Recovering taxpayer money on a bailout boosts moral hazard

Marc Sidwell
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THE White House says the AIG shares sale demonstrates its “commitment to recover taxpayer money”. But not, one can’t help noting, to return it to actual taxpayers. And announcing the sale of $18bn of shares at once doesn’t sound like all that much of a commitment to selling at a great price. Still, the American government thinks the figures have recovered enough for it to start turning a profit on its original stake, which is probably more than anyone could have hoped for.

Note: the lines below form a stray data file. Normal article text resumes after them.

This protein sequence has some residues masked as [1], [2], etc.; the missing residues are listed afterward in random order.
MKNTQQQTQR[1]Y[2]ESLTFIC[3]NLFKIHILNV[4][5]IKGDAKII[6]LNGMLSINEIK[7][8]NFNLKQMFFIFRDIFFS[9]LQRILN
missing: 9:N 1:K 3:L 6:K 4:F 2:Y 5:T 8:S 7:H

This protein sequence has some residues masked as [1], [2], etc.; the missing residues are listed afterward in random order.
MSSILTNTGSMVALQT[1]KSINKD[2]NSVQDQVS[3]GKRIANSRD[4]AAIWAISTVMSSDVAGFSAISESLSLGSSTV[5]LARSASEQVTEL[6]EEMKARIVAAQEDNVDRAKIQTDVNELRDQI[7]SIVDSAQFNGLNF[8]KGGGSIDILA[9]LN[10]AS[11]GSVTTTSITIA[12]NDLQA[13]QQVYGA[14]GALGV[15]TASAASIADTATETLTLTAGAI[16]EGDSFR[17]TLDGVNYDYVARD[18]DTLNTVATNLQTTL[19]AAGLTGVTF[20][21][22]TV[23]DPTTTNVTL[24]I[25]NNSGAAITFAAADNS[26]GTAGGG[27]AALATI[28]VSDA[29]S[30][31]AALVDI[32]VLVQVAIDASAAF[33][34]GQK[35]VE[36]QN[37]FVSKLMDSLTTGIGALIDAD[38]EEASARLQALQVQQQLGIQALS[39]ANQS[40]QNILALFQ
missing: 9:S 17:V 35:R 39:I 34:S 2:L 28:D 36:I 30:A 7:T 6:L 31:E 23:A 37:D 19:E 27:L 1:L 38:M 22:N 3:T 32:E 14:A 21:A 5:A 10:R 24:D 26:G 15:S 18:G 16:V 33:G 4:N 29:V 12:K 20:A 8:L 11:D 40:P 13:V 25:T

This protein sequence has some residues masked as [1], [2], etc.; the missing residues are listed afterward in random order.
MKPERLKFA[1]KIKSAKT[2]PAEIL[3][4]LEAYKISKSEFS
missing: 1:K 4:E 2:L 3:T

AIG shares have traded up from their 2009 nadir, but its share price still remains far, far lower than it was for much of the 2000s. Then again, the idea that a company with the government as a majority shareholder was ever going to roar to new heights of value was never a promising one. At least this new deal will loosen the leash on AIG somewhat. But a Treasury that suddenly finds itself coming out on top of a bailout deal is a dangerous thing. It might start to think that it’s worth making it a habit.